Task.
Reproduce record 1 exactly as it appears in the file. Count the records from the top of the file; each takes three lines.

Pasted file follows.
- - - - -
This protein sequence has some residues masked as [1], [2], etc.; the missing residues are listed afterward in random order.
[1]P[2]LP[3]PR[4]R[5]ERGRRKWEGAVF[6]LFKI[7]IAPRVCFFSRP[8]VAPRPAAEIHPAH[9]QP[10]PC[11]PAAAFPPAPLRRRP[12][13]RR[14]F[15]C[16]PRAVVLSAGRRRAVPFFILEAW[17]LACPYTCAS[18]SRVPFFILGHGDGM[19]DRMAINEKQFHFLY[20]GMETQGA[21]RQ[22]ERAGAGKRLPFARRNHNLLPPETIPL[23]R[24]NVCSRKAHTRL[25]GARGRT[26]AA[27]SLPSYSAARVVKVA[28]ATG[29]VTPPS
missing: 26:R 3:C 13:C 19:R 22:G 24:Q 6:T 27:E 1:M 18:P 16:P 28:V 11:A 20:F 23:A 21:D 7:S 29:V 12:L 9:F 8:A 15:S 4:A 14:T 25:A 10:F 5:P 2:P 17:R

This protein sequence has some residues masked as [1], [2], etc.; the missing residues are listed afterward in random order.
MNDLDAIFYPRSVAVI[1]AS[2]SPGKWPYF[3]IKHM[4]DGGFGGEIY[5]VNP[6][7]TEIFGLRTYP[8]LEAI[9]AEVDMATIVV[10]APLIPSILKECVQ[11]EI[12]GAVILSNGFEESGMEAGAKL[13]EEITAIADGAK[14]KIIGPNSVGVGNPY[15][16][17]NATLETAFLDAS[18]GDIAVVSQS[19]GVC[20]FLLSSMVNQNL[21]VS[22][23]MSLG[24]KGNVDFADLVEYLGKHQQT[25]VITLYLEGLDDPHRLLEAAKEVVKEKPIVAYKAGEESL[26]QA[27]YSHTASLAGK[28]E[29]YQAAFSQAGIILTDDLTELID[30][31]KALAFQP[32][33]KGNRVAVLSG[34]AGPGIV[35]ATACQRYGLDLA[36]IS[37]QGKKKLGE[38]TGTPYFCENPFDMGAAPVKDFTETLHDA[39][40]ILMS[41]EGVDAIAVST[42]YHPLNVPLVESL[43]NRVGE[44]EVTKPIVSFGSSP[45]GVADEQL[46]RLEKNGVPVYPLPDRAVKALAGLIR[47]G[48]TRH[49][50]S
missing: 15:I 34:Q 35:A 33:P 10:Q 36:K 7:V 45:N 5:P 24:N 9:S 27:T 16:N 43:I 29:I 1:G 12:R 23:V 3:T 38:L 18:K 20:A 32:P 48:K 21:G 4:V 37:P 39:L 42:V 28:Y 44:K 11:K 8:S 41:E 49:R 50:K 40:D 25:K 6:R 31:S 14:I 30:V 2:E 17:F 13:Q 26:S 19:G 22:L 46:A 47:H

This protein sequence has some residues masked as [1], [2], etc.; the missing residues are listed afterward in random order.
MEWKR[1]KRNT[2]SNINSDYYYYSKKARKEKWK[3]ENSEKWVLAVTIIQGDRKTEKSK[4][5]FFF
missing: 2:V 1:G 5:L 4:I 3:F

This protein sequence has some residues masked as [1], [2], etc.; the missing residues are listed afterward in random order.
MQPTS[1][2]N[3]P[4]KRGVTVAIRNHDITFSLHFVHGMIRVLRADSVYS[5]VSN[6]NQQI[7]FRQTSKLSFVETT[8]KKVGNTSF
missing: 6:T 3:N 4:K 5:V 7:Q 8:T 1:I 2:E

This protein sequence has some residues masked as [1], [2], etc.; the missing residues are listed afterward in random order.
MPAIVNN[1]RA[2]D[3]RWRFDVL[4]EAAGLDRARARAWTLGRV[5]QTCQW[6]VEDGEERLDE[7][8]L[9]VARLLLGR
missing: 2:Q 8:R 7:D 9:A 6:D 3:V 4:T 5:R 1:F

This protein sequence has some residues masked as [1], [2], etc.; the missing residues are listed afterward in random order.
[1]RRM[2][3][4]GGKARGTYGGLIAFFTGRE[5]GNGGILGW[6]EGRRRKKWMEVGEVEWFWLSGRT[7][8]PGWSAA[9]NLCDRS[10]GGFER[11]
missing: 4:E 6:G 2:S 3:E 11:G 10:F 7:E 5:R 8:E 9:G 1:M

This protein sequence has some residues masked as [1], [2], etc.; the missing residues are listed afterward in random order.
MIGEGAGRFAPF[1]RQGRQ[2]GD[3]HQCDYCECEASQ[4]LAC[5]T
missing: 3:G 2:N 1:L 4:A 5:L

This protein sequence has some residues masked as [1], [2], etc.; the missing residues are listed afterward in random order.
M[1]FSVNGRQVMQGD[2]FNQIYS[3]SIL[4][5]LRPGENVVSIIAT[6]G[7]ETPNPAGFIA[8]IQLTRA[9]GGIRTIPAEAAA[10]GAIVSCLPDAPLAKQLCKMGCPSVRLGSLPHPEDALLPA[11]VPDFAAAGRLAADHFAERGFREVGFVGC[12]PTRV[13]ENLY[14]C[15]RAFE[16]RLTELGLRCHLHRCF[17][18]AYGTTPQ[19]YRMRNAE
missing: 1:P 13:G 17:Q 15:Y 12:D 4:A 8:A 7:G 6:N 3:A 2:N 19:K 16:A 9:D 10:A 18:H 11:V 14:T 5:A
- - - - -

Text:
This protein sequence has some residues masked as [1], [2], etc.; the missing residues are listed afterward in random order.
[1]P[2]LP[3]PR[4]R[5]ERGRRKWEGAVF[6]LFKI[7]IAPRVCFFSRP[8]VAPRPAAEIHPAH[9]QP[10]PC[11]PAAAFPPAPLRRRP[12][13]RR[14]F[15]C[16]PRAVVLSAGRRRAVPFFILEAW[17]LACPYTCAS[18]SRVPFFILGHGDGM[19]DRMAINEKQFHFLY[20]GMETQGA[21]RQ[22]ERAGAGKRLPFARRNHNLLPPETIPL[23]R[24]NVCSRKAHTRL[25]GARGRT[26]AA[27]SLPSYSAARVVKVA[28]ATG[29]VTPPS
missing: 26:R 3:C 13:C 19:R 22:G 24:Q 6:T 27:E 1:M 18:P 16:P 28:V 11:A 20:F 23:A 21:D 7:S 29:V 12:L 9:F 8:A 15:S 4:A 14:T 25:A 10:F 5:P 2:P 17:R